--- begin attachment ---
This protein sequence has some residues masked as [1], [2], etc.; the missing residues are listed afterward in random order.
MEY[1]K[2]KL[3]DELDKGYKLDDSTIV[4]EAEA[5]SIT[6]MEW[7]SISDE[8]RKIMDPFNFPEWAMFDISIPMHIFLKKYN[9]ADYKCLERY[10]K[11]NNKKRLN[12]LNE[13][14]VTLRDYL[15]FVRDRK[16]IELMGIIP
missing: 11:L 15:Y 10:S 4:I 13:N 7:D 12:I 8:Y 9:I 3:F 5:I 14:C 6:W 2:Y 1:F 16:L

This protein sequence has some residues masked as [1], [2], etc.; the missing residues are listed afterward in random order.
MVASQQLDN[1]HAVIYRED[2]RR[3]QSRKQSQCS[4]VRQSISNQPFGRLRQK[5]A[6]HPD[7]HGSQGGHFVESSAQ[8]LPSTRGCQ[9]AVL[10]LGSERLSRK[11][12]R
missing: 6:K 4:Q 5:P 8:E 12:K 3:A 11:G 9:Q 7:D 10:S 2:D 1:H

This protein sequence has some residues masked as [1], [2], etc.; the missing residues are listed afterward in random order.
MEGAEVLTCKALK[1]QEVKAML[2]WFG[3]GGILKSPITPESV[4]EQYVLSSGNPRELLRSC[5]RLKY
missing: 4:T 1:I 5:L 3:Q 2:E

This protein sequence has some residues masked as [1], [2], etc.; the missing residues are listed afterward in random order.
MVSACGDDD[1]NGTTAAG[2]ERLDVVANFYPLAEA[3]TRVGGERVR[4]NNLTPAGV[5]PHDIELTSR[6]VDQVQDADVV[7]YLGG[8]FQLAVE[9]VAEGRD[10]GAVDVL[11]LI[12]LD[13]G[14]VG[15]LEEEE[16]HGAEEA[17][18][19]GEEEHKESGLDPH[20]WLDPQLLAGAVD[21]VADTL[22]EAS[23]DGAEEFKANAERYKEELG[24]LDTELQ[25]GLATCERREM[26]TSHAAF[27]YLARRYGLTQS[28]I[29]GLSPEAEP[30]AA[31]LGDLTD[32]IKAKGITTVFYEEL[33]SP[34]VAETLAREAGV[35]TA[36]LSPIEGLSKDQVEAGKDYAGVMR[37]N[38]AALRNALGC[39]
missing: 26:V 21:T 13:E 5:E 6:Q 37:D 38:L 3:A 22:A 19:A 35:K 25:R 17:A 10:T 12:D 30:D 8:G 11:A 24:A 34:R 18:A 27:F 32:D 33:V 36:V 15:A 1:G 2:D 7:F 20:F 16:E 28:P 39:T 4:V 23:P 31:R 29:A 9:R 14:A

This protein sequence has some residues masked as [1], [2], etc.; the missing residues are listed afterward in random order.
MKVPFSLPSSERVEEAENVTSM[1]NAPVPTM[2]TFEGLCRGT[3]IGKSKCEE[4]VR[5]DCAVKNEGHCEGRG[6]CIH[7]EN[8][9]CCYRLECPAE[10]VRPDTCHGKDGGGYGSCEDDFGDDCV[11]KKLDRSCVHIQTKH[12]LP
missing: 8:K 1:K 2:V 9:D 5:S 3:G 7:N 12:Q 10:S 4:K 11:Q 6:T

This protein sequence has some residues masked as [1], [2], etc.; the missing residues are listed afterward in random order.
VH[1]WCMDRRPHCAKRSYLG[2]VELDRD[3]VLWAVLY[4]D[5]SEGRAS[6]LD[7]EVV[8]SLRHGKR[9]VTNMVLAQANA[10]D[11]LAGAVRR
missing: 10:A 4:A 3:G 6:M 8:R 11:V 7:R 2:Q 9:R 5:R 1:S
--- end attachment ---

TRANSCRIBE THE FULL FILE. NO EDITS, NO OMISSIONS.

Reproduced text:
This protein sequence has some residues masked as [1], [2], etc.; the missing residues are listed afterward in random order.
MEY[1]K[2]KL[3]DELDKGYKLDDSTIV[4]EAEA[5]SIT[6]MEW[7]SISDE[8]RKIMDPFNFPEWAMFDISIPMHIFLKKYN[9]ADYKCLERY[10]K[11]NNKKRLN[12]LNE[13][14]VTLRDYL[15]FVRDRK[16]IELMGIIP
missing: 11:L 15:Y 10:S 4:I 13:N 7:D 12:I 8:Y 9:I 3:F 5:I 14:C 6:W 2:Y 1:F 16:L

This protein sequence has some residues masked as [1], [2], etc.; the missing residues are listed afterward in random order.
MVASQQLDN[1]HAVIYRED[2]RR[3]QSRKQSQCS[4]VRQSISNQPFGRLRQK[5]A[6]HPD[7]HGSQGGHFVESSAQ[8]LPSTRGCQ[9]AVL[10]LGSERLSRK[11][12]R
missing: 6:K 4:Q 5:P 8:E 12:K 3:A 11:G 9:Q 7:D 10:S 2:D 1:H

This protein sequence has some residues masked as [1], [2], etc.; the missing residues are listed afterward in random order.
MEGAEVLTCKALK[1]QEVKAML[2]WFG[3]GGILKSPITPESV[4]EQYVLSSGNPRELLRSC[5]RLKY
missing: 4:T 1:I 5:L 3:Q 2:E

This protein sequence has some residues masked as [1], [2], etc.; the missing residues are listed afterward in random order.
MVSACGDDD[1]NGTTAAG[2]ERLDVVANFYPLAEA[3]TRVGGERVR[4]NNLTPAGV[5]PHDIELTSR[6]VDQVQDADVV[7]YLGG[8]FQLAVE[9]VAEGRD[10]GAVDVL[11]LI[12]LD[13]G[14]VG[15]LEEEE[16]HGAEEA[17][18][19]GEEEHKESGLDPH[20]WLDPQLLAGAVD[21]VADTL[22]EAS[23]DGAEEFKANAERYKEELG[24]LDTELQ[25]GLATCERREM[26]TSHAAF[27]YLARRYGLTQS[28]I[29]GLSPEAEP[30]AA[31]LGDLTD[32]IKAKGITTVFYEEL[33]SP[34]VAETLAREAGV[35]TA[36]LSPIEGLSKDQVEAGKDYAGVMR[37]N[38]AALRNALGC[39]
missing: 26:V 21:T 13:E 5:E 6:Q 37:D 38:L 3:A 22:A 19:A 35:K 25:R 17:A 10:T 12:D 30:D 8:G 11:A 24:A 34:R 18:A 27:F 32:D 33:V 36:V 15:A 1:G 2:D 7:F 20:F 16:E 28:P 39:T 4:V 23:P 31:R 29:A 9:R 14:A

This protein sequence has some residues masked as [1], [2], etc.; the missing residues are listed afterward in random order.
MKVPFSLPSSERVEEAENVTSM[1]NAPVPTM[2]TFEGLCRGT[3]IGKSKCEE[4]VR[5]DCAVKNEGHCEGRG[6]CIH[7]EN[8][9]CCYRLECPAE[10]VRPDTCHGKDGGGYGSCEDDFGDDCV[11]KKLDRSCVHIQTKH[12]LP
missing: 8:K 1:K 2:V 9:D 5:S 3:G 7:N 12:Q 10:S 4:K 11:Q 6:T

This protein sequence has some residues masked as [1], [2], etc.; the missing residues are listed afterward in random order.
VH[1]WCMDRRPHCAKRSYLG[2]VELDRD[3]VLWAVLY[4]D[5]SEGRAS[6]LD[7]EVV[8]SLRHGKR[9]VTNMVLAQANA[10]D[11]LAGAVRR
missing: 10:A 4:A 3:G 6:M 8:R 11:V 7:R 2:Q 9:R 5:R 1:S